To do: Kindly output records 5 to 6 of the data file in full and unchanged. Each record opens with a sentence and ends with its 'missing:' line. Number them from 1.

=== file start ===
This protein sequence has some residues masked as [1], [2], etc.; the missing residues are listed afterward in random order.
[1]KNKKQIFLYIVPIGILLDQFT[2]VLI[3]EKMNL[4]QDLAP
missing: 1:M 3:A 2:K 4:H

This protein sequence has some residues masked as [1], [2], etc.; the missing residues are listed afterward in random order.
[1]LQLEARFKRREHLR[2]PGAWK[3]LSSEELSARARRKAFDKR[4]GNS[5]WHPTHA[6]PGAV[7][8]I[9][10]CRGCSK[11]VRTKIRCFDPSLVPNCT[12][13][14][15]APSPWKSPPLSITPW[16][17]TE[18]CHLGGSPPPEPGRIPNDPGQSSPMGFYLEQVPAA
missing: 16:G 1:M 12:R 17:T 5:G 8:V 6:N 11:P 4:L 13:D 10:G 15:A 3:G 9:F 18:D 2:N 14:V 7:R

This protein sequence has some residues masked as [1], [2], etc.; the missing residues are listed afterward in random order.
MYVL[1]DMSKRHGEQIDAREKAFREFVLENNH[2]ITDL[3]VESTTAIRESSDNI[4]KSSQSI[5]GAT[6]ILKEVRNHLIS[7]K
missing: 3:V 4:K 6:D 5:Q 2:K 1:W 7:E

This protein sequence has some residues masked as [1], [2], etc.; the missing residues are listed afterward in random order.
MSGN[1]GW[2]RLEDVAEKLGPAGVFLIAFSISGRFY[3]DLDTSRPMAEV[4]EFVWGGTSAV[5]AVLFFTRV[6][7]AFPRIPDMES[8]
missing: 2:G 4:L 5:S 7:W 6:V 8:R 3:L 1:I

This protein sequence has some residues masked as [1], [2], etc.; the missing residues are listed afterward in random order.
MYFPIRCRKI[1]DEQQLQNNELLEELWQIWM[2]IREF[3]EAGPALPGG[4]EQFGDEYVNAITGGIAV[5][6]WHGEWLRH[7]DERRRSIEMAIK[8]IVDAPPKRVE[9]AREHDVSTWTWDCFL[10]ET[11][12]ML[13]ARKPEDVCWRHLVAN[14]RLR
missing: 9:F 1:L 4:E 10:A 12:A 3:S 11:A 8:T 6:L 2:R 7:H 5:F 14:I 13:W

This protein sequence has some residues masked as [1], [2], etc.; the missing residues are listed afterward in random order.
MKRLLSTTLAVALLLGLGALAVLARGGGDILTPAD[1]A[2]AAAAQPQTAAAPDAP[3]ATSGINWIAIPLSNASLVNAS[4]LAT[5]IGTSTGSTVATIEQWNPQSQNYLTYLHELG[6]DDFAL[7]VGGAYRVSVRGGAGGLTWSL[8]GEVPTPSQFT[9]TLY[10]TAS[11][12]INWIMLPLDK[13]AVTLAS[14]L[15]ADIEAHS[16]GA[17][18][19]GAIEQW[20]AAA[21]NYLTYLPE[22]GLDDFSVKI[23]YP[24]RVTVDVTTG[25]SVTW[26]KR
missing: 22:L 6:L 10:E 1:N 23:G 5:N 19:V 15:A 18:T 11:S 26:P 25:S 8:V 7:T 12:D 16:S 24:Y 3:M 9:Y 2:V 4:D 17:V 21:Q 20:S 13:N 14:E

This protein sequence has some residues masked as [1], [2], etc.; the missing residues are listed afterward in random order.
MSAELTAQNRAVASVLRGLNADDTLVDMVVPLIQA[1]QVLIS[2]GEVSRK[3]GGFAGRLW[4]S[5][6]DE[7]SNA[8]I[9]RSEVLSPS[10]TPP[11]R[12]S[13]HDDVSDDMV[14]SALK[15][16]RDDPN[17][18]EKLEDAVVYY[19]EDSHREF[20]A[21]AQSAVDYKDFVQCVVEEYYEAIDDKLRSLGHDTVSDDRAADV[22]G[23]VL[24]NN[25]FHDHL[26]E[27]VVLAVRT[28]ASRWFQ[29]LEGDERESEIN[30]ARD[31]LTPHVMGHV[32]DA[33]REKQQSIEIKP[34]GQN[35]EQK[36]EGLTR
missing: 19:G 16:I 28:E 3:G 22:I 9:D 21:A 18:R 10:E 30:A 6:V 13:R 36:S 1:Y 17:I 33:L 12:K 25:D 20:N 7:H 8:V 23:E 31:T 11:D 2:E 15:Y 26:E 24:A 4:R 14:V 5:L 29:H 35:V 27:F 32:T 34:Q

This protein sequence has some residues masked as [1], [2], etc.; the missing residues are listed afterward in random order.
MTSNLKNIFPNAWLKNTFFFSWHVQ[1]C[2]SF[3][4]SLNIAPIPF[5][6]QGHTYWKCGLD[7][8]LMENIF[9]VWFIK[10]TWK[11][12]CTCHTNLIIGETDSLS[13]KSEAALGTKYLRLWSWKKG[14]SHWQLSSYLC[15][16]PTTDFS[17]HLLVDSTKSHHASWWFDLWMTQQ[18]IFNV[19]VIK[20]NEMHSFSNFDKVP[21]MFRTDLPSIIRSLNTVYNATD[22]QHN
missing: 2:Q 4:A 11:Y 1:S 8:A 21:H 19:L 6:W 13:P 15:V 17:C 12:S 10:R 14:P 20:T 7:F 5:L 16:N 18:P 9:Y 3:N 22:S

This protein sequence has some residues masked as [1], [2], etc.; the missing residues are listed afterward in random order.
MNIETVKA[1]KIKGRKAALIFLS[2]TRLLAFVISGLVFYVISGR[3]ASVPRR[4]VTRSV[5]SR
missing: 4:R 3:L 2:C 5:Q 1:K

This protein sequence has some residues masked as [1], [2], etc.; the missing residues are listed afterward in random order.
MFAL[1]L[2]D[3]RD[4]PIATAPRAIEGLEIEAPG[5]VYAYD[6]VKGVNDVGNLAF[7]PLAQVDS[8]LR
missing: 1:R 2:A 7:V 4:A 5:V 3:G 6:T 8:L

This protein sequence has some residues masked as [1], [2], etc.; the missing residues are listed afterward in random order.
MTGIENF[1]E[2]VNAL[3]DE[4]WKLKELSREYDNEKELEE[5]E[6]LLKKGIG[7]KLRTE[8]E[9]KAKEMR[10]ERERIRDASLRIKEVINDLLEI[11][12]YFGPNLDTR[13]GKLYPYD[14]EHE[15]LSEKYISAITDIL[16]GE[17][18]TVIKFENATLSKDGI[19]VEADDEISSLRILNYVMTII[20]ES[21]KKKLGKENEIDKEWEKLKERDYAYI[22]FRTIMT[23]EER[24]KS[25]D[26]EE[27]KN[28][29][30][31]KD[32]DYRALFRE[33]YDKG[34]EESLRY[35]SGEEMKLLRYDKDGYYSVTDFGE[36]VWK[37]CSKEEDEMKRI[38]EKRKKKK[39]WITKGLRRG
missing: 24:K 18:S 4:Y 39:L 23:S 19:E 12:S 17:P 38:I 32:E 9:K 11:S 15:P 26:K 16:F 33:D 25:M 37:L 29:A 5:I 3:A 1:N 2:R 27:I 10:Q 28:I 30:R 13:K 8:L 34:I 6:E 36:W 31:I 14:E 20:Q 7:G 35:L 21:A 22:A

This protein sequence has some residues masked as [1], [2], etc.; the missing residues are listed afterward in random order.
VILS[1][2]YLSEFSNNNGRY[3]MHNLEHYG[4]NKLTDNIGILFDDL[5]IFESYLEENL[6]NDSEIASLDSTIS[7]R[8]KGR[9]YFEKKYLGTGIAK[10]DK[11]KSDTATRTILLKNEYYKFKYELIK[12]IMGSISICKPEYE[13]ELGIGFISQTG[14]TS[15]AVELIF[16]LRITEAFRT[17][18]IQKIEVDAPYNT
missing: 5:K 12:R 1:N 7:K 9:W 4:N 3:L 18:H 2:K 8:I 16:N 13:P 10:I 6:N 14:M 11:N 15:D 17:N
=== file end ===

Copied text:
This protein sequence has some residues masked as [1], [2], etc.; the missing residues are listed afterward in random order.
MYFPIRCRKI[1]DEQQLQNNELLEELWQIWM[2]IREF[3]EAGPALPGG[4]EQFGDEYVNAITGGIAV[5][6]WHGEWLRH[7]DERRRSIEMAIK[8]IVDAPPKRVE[9]AREHDVSTWTWDCFL[10]ET[11][12]ML[13]ARKPEDVCWRHLVAN[14]RLR
missing: 9:F 1:L 4:E 10:A 12:A 3:S 11:A 8:T 6:L 2:R 7:H 5:F 14:I 13:W

This protein sequence has some residues masked as [1], [2], etc.; the missing residues are listed afterward in random order.
MKRLLSTTLAVALLLGLGALAVLARGGGDILTPAD[1]A[2]AAAAQPQTAAAPDAP[3]ATSGINWIAIPLSNASLVNAS[4]LAT[5]IGTSTGSTVATIEQWNPQSQNYLTYLHELG[6]DDFAL[7]VGGAYRVSVRGGAGGLTWSL[8]GEVPTPSQFT[9]TLY[10]TAS[11][12]INWIMLPLDK[13]AVTLAS[14]L[15]ADIEAHS[16]GA[17][18][19]GAIEQW[20]AAA[21]NYLTYLPE[22]GLDDFSVKI[23]YP[24]RVTVDVTTG[25]SVTW[26]KR
missing: 22:L 6:L 10:E 1:N 23:G 5:N 19:V 15:A 18:T 11:S 26:P 25:S 8:V 7:T 12:D 16:S 24:Y 3:M 9:Y 2:V 4:D 17:V 21:Q 20:S 13:N 14:E